Playing at the heart of defence that day was 17-year-old Derby defender Lewin Nyatanga, who had become the youngest player to play for Wales two months earlier, making his debut against Paraguay at the Millennium Stadium on St David’s Day 2006 (this record was later taken by a certain Gareth Bale).

Nyatanga recalls the intimidating experience of the old San Mamés stadium (the new San Mamés opened in 2013). “What I remember most is that it had the steepest staircase I have ever known to get from the changing room down to the pitch. Then you had to go back up some more steps to get to the pitch! I remember the stadium was very tight, so the supporters were very close to the pitch. I remember doing the warm-up and thinking the pitch wasn’t very big and everything seemed really on top of you.”

A young Joe Ledley and Lewin Nyatanga at the San Mamés (Credit: The Basque Football Federation/Euskadiko Futbol Federakundea)

Remembering the game, Nyatanga says that it was a great experience that helped him develop as a player.

“I remember there was about five minutes to go and I got a telling off from Giggsy for not doing a tactical, or should I say professional foul to slow the game down!

“One of the Basque players turned on the counter-attack and passed it to their winger. Ryan came running over to me and said ‘you should’ve fouled him’.I  think when you’re young you don’t quite understand how to win a game. They are things that you remember, learning from people like Giggs.”

The Basques almost took the lead early on, when Athletic Bilbao legend Julen Guerrero rounded Welsh keeper Paul Jones to slot home, only for Carl Robinson to deny him with a brilliant goal-line clearance. Fellow La Liga star Joseba Etxeberria then headed wide as the inexperienced Welsh defence struggled to get to grips with the game.

Nyatanga recalls the game finally settled after a frenetic start.

“It was at the end of the season, so there was a bit of a festival feel to it. Once we settled and the game got going it was actually quite a nice backdrop and atmosphere in the stadium.”


This sentiment is shared by Mikel Etxarri, joint manager of the Euskal Selekzioa that day and former colleague of Toshack at Sociedad for eight years (during three separate spells).

Speaking from his Basque home, the 75-year-old said: “It was a game that was played on an unusual date for us, as we normally played around Christmas time. This game was played at the end of the season, but I remember the atmosphere was still very good.”

Etxarri’s co-manager was the notorious José Ángel Iribar, the imposing former Athletic Bilbao goalkeeper, captain and legend.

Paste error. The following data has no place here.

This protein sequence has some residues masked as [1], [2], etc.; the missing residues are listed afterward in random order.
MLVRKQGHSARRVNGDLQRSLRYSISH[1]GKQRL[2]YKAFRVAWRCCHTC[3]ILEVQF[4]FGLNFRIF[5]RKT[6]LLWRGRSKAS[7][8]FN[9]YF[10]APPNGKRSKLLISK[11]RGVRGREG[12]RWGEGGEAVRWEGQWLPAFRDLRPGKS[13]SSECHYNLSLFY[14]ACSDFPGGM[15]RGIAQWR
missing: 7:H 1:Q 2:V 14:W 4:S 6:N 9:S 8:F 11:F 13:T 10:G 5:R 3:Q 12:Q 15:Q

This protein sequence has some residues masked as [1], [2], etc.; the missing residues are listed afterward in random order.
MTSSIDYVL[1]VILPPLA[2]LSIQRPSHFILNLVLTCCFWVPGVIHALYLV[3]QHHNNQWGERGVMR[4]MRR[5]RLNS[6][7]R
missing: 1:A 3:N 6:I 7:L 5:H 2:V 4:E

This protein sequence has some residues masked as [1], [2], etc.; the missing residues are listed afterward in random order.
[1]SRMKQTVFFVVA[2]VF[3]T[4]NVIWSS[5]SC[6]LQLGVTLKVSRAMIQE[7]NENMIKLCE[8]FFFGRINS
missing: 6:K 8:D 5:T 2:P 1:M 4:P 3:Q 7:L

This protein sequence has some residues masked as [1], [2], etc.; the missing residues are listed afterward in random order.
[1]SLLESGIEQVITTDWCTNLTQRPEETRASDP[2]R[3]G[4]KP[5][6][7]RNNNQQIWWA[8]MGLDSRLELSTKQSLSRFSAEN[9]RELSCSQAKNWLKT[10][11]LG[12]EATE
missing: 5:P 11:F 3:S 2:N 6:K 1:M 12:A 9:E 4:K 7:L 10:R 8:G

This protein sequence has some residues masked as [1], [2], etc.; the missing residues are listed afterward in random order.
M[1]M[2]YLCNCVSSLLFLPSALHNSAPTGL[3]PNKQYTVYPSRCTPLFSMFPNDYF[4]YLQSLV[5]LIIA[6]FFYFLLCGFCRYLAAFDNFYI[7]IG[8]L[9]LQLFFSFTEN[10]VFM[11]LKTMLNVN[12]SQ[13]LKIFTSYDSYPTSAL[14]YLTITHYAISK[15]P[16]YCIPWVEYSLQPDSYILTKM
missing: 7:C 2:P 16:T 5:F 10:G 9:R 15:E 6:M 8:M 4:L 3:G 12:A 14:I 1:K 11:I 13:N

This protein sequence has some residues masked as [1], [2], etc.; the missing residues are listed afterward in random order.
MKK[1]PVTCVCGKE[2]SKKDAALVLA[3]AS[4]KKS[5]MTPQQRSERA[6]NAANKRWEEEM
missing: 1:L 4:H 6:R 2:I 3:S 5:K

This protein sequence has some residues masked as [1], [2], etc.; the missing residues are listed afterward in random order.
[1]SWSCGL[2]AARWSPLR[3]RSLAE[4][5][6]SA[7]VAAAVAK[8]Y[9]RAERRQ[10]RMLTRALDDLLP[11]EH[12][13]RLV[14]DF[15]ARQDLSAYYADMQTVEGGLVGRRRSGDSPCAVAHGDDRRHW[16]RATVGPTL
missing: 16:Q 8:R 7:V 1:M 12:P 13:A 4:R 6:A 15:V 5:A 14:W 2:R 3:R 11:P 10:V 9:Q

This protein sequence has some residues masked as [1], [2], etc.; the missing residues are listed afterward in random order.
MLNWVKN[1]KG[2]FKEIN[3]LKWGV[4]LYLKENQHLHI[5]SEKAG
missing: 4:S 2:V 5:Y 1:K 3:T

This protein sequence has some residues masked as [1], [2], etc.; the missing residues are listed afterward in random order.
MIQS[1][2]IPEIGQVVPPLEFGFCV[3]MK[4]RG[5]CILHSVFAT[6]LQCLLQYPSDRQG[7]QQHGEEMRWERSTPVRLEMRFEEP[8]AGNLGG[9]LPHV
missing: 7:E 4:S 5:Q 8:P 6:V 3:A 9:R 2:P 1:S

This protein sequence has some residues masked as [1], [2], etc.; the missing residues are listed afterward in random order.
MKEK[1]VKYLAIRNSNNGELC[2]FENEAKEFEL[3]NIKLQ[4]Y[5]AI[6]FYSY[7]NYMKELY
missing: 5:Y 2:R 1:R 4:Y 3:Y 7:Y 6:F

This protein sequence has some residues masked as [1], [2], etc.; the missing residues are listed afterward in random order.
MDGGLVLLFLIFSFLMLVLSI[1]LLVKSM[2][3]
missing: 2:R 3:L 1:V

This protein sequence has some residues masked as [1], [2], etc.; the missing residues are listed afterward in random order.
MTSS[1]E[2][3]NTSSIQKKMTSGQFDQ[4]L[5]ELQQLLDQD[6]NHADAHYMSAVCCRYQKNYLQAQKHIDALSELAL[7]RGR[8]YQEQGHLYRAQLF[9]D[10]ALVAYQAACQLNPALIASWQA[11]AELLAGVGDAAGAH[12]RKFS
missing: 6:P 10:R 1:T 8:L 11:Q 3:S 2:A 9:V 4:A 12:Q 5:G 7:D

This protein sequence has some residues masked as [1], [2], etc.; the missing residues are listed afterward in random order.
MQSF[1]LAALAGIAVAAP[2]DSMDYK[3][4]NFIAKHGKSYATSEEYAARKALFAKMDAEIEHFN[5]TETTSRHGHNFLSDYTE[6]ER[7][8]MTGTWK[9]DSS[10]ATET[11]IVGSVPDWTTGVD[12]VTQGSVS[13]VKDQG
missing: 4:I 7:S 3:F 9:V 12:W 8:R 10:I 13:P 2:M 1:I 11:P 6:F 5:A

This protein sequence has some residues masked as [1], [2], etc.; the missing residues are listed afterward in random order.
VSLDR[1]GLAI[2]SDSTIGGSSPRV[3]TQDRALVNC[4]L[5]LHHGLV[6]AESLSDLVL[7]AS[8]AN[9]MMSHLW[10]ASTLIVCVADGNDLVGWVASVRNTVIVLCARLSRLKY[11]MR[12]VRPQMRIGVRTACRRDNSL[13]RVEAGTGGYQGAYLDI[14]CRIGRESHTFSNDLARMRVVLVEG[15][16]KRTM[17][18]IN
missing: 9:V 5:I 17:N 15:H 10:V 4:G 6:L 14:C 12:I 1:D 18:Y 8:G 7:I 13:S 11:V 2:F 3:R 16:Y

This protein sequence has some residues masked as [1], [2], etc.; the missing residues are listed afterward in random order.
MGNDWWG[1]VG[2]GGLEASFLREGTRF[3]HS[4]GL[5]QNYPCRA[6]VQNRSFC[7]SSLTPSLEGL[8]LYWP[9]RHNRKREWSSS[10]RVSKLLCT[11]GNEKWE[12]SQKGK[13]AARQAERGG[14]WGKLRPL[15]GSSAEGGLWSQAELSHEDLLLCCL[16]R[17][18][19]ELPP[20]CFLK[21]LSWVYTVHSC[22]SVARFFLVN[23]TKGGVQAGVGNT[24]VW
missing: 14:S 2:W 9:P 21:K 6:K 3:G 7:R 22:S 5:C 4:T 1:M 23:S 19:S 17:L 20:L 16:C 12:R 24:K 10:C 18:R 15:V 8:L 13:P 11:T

Iribar, who made 49 appearances for Spain, is infamous for a significant show of Basque political symbolism and solidarity. On 5th December 1976, just over a year after the death of fascist dictator Francisco Franco, Iribar and opposing captain Inaxio Kortabarria carried out the Ikurriña (the Basque flag) and placed it on the centre-circle before the Basque derby at Real Sociedad’s Atocha stadium.

This was the first public display of the flag since the death of the self-proclaimed El Caudillio (The Leader), even though it was still deemed illegal. This event is etched into Basque folklore.

José Ángel Iribar and Inaxio Kortbarria carrying the Ikurriña (the Basque Flag) at the Atocha Stadium in San Sebastian before the Basque derby (Credit: El Mundo)

The Euskal Selekzioa included a number of La Liga stalwarts, including former Real Madrid and Bolton player Ivan Campo. Nyatanga says he enjoyed playing against the big-haired Basque. “He was playing in the Premier League at the time and for me he was a well-known and respected player to play against. Unfortunately, we were opposite ends as we were both defenders, but what a cultured player. You could tell why he had played for Real Madrid. The way he played; it was great to be on the same pitch as him.”

The more experienced players helped Wales to finally put their stamp on the game, with Simon Davies, Craig Bellamy and Ryan Giggs a calming influence on their younger teammates. Wales had been under pressure from the tenacious Basques for much of the game, but defended stoically as a team, using the pace of the tireless Bellamy as an attacking outlet.

In a further Welsh connection, coming on up front for the men in green that evening was Athletic Bilbao’s Fernando Llorente. The striker is loved in Swansea after an excellent season for the Jacks in the 2016/17 season, where he scored 15 goals in 33 appearances. El Rey León (The Lion King) would go on to have an illustrious career with Juventus, Seville, Tottenham and Napoli. “Llorente wasn’t really well known in England at the time,” Nyatanga recollects, “but when I look back you realise what a great player he was.”

Joe Ledley tussles with former Real Madrid and Bolton star Ivan Campo (Credit: The Basque Football Federation/Euskadiko Futbol Federakundea)

Nyatanga wasn’t the only young starter that day, a beardless and youthful-looking Joe Ledley impressed in an unfamiliar wing-back role, after injuries had forced Toshack to change to a 3-5-2 formation. A young Gareth Bale was on the bench in Bilbao, but the boy who went on to win four Champions’ Leagues with Real Madrid failed to get on to the pitch.